The WRT has moved. If you're looking for info, entries or anything else bikepacking related try Bear Bones Bikepacking, the Bear Bones blog or the Bear Bones forum - ta.

Yea, yea, yea, but what is it?

The WRT is a 3 day and perhaps more importantly 2 night ride through and around mid Wales. You'll be expected to be self sufficient, carrying everything you need and sleeping out in or under whatever you think best. It's not elitist, entry is open to anyone who wants to try it. All the money raised by the WRT goes to the Wales Air Ambulance charity ... an organisation I hope you'll never need.

Sunday, February 6, 2011

Coke can cheap V Titanium chic

So here we are then, 2 meths stoves, the first made from Coke cans and costing £0 whatsoever. The second constructed from titanium *by virgins in the low lying valleys of southern Tibet and costing around £25. Which one should you take on your next trip? Should you invest your money and go titanium or invest your time and slum it? ... lets find out.

I first (tried) to put 20ml of meths into each stove. Can stove was no trouble, the Vargo stove however would only hold 15ml before it started to look full, so we left it at that and carried on. I was interested to see how long each stove would take to 'bloom', once bloomed you can then start to cook but not before. From past experience, I knew the Vargo stove wasn't the quickest but I'd forgotten just how slow it was.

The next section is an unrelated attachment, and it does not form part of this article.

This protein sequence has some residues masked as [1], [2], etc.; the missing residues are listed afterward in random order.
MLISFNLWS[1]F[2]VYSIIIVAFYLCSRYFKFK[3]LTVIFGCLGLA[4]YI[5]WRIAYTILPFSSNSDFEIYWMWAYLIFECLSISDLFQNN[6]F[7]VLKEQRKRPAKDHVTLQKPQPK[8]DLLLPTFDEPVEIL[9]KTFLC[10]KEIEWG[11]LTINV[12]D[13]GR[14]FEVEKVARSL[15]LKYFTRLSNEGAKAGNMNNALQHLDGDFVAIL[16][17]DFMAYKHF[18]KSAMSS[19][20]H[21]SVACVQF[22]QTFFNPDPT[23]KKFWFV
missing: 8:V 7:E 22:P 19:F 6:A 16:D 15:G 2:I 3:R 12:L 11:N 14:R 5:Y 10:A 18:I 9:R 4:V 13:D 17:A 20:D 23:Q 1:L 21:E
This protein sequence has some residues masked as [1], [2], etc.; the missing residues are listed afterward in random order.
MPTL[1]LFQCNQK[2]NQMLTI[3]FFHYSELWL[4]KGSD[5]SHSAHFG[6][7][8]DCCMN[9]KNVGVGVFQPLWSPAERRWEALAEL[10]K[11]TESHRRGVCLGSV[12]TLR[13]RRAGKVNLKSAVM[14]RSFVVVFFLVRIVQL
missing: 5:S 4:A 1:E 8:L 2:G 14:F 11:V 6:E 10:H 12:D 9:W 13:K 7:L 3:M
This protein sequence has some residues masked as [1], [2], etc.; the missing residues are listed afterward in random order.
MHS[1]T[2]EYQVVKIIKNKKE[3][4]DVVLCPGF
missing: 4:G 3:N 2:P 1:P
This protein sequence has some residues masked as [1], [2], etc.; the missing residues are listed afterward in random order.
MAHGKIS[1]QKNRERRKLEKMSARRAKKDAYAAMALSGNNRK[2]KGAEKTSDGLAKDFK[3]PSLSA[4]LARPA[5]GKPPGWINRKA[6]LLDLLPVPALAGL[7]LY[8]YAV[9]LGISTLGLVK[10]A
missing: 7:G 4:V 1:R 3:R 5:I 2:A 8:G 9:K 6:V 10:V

Coke can: Lighting to blooming 1min 37sec

Vargo: Lighting to blooming 4min 16sec

Next I wanted to see how long each stove would take to boil 450ml of cold water. The same pan was used each time, the pan was also fitted with a lid. I wanted to see a rolling boil not just little bubbles.

Coke can: 5min 16sec

Vargo: 6min

Now, I'm sure you're all finding this most interesting but what can we deduce from these riveting results. Well, firstly the Vargo stove is much more efficient. There was enough fuel in the stove after it had boiled the water, to boil another pan. The can stove on the other hand only just managed to bring the water to a rolling boil before running out of fuel (remember it also had more fuel to start with). It's also possible to blow the Vargo stove out when you've finished, something that's not as easy with the can stove. That is a bit of a double edged sword though ... you can conserve fuel by putting it out once you're done - bonus. If you're trying to cook somewhere breezy your stove keeps going out - not a bonus. The Vargo is also slower, not much in boiling time but when you add on the time it takes to bloom, then the can stove is almost twice as fast. Real world experience tells me that the big trouble with the Vargo is keeping it lit, it's not unusual to light it, let it bloom, start to cook and the next time you look its gone out. I have found that raising the pan a few mm above the inbuilt pan supports on the Vargo helps it to burn fiercer and stay lit more of the time. The can stove is pretty much the exact opposite, once it's going you'll have a hard time to stop it, until it runs out of fuel.

I'm not going to say that one stove is better than the other, they're just different. Each has pros and cons. The can stove is cheap and pretty fool proof but there is a certain something about the Vargo, you just need time to get to know it ... or perhaps I'm just trying to convince myself.

*This is a lie.

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